Springboards sued HISD for trademark infringement, counterfeiting, false designation of origin and dilution. After HISD and Springboards filed cross-motions for summary judgment, the district court granted HISD’s motion on the ground that Springboards could not show that HISD had used the mark in commerce. Springboards appealed.
Amazingly, Springboards appealed that decision, sending the case to the Fifth Circuit. Not surprisingly, the Fifth Circuit affirmed the ruling, pointing out that not only did it not have any opinion that would overrule the lower court's contention that the school district was not engaged in commerce, but also adding that there was no likelihood of confusion in the use, thus rendering this not trademark infringement.
Springboards to Education, Inc., sued Houston Independent School District under the Lanham Act for using its marks in the course of operating a summer-reading program. The district court disposed of Springboards’ claims on summary judgment because it concluded that a reasonable jury could not find that the allegedly infringing use of Springboards’ marks was commercial in nature. We AFFIRM, albeit on alternative grounds: as explained herein, a reasonable jury could not find that the allegedly infringing use of the marks created a likelihood of confusion.
The court goes on through a long, detailed explanation to Springboards as to what confusion actually is and who's confusion is actually relevant to a discussion over trademark infringement. Springboards had attempted, for instance, to suggest that parents and children themselves might be confused, thinking they were part of a Springboards program rather than one created by the school. The court points out that, even if that weren't the case, the children and their parents aren't a purchaser in any of this.
Springboards suggests HISD’s students and their parents might have been confused into thinking that HISD was using Springboards’ program instead of its own. Regardless of whether that might have been the case, HISD’s students and their parents are not the appropriate focus of the likelihood-of-confusion analysis. Although the ultimate recipients of HISD’s services and products, the students and their parents were not purchasers in any ordinary sense.3 They are better characterized as the “users” of the allegedly infringing products and services.
And, since HISD wasn't attempting to compete with Springboards' program elsewhere, no relevant confusion could be found.One would hope this would be the end of this stupid saga and everyone could just get back to encouraging children to read books in their own specific ways. Whether Springboards will finally take the hint is the worst kind of cliffhanger.

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posted at: 12:00am on 22-Mar-2019
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Appeals Court Overturns 47-Year-Old Murder Conviction Predicated On Faulty FBI Hair Analysis Evidence

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For years, FBI forensic experts have been overstating their certainty about… well, everything. Every piece of forensic evidence -- the stuff eventually proven to be junk science bolstered by junk stats -- was given the official "Thumbs Up of Absolute Certainty" during testimony.Eventually (very eventually), it was exposed for the courtroom snake oil it actually was. The FBI, duly chastened, promised to keep doing the same damn thing in perpetuity no matter what actual scientists using actual scientific methods had to say.For decades, this was standard operating procedure. A study by The Innocence Project found FBI forensic experts had been overstating their findings in court, resulting in a large number of potentially bogus convictions. The DOJ also admitted this error, but chose only to inform prosecutors of its findings, leaving it up to them to erase their own wins from the board.One of these dubious "hair match" cases has finally made its way to the appellate level. John Ausby, convicted of rape and murder in 1972, is challenging his conviction based on the prosecution's reliance on FBI experts' overstatements. Thanks to the DOJ's admission this expert testimony was likely flawed, Ausby can actually pursue this so long after the fact.Unfortunately, the lower court claimed the hair match testimony wasn't instrumental to the guilty verdict. It maintained the verdict would have been reached without the FBI forensic expert's assertions of certainty and the prosecution's reliance on this key -- but ultimately bogus -- piece of evidence.The DC Circuit Appeals Court disagrees [PDF]. As it points out, the situation isn't as simple as the lower court makes it appear. There was additional evidence used to convict Ausby, but the record shows the prosecution relied on the expert's statement that the hairs from the murder scene were an "exact match" -- something it reiterated during closing arguments.Given the combination of evidence used to convict Ausby, the court finds this overstatement of certainty was instrumental in his conviction.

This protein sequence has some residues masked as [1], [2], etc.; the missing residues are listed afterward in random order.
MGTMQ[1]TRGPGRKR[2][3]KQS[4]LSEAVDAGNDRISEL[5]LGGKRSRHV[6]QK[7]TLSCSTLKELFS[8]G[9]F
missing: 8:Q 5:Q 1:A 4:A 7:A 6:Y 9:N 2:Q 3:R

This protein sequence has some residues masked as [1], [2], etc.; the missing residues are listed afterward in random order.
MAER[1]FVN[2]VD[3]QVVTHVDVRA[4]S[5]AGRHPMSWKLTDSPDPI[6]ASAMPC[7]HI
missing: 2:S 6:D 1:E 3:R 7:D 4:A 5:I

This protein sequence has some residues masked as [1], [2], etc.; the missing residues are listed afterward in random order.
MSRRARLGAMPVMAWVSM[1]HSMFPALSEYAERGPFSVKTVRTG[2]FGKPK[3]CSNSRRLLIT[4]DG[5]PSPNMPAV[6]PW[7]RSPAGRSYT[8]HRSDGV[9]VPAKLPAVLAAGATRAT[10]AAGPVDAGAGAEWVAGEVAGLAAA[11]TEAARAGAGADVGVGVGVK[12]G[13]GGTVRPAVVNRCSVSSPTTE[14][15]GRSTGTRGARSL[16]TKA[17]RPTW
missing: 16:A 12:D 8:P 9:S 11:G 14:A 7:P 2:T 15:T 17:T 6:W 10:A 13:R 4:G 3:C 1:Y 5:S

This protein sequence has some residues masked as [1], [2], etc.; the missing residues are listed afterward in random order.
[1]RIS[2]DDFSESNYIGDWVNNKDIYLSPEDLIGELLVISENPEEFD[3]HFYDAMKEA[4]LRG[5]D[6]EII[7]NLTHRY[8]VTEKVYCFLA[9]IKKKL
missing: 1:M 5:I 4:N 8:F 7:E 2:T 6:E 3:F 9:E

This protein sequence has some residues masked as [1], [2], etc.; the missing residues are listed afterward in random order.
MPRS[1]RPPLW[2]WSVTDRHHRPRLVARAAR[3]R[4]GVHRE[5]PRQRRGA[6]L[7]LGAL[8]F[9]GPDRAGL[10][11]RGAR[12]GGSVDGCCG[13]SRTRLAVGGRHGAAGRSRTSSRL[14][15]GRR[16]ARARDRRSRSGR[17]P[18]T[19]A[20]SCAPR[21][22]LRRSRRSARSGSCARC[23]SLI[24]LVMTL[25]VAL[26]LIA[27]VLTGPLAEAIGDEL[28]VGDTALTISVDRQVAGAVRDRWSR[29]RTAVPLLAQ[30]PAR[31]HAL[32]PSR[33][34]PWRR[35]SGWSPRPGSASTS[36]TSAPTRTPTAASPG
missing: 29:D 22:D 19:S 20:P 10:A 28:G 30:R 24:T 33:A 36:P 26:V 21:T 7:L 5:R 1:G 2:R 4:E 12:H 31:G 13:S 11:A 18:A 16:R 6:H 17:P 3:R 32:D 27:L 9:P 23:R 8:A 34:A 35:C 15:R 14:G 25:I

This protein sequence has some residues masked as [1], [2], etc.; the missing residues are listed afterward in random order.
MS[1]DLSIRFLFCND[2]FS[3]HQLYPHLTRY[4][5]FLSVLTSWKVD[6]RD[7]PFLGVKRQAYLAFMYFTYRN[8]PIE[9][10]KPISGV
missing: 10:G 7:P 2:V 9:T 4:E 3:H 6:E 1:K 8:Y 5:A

Agent Neill’s testimony was neither the sole piece of evidence on which the prosecution hung its case nor redundant or irrelevant. We ultimately conclude, however, that Agent Neill’s testimony falls on the material side of the spectrum. Agent Neill’s testimony was the primary evidence that directly contradicted Ausby’s defense theory—that Ausby had been in Noel’s apartment during her two-week absence but not on the day of her rape and murder.
As the court notes, other evidence somewhat supported Ausby's alibi, but it was seemingly shut down by the prosecution's insistence that the hair recovered from the scene could only have come from Ausby.
That Agent Neill’s testimony played a key role in debunking Ausby’s defense is borne out by the prosecution’s emphasis in its closing rebuttal that Agent Neill’s microscopic hair-comparison analysis “is not a positive means of identification but it amounts to a positive means here.” Thus, without Agent Neill’s hair-comparison testimony, there is a reasonable likelihood that the jury could have accepted Ausby’s defense theory.
Forty-seven years later, Ausby's conviction is being vacated. If it hadn't take the DOJ forty years to realize it had a forensic evidence problem, this injustice could have been undone decades sooner.

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posted at: 12:00am on 22-Mar-2019